“Digital technologies are making it easier for utilities to bring renewable resources into the grid,” says Ganesh. “These technologies will increasingly make it an economically sensible proposition for utility companies to integrated distributed generation sources, powering a Local Energy Marketplace (LEM).” Excerpts:
Utility companies have mastered integrating solar and wind, the main utility-scale renewables, into the power grid. Integrating distributed renewable resources--such as rooftop solar, Tesla Powerwalls, micro CHPs – is still a challenge. Business models built on the LEM can give established utilities new sources of revenue and flexibility to compete with new players in the industry.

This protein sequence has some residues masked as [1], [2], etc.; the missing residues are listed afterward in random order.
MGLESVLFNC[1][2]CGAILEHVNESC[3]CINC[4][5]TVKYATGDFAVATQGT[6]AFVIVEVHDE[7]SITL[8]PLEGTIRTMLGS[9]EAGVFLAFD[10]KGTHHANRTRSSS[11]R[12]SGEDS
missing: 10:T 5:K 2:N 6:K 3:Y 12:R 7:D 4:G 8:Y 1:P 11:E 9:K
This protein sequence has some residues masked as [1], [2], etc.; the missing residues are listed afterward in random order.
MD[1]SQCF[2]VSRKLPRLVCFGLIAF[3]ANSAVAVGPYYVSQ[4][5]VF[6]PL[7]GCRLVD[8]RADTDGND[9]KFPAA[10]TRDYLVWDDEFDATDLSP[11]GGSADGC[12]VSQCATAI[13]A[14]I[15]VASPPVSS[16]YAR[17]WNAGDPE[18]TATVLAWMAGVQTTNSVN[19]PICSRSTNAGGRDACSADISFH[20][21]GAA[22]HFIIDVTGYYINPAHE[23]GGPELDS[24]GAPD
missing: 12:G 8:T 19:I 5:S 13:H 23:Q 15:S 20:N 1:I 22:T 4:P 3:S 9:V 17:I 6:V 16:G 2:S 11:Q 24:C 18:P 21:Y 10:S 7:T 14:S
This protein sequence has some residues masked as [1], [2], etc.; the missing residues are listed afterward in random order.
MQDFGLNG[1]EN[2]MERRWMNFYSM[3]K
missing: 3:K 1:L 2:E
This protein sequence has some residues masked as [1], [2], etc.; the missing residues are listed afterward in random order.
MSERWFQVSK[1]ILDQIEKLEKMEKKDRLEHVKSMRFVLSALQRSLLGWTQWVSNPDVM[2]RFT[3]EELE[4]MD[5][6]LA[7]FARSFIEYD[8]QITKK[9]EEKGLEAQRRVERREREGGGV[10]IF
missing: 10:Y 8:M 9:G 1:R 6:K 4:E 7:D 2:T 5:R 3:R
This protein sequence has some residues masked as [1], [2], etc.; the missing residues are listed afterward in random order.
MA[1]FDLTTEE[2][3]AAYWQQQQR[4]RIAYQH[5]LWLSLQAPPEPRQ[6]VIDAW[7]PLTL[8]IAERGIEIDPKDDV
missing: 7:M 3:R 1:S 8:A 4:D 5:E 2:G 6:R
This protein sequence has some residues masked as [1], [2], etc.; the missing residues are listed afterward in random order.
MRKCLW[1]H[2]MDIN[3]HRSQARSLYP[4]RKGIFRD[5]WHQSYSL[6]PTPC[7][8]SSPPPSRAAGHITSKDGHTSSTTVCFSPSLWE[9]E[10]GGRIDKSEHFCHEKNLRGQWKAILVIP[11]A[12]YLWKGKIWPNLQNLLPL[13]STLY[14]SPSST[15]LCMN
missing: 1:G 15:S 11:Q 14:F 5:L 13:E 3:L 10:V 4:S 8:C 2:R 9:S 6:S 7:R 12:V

Integrating distributed resources to the grid will require a hyper-local strategy that encompasses local generation and consumption characteristics. In turn, hyper-local strategy enables the LEM business model.
Other industries have found that supply chains and logistics originally centralized for scale and efficiency can successfully take on a hyper-local character. Naturally, the energy markets have their own requirements: storage challenges, service reliability, and social and economic impact. Still, evidence is mounting that LEMs are viable and could prove to be the disruptive innovation that reshapes the utility industry.
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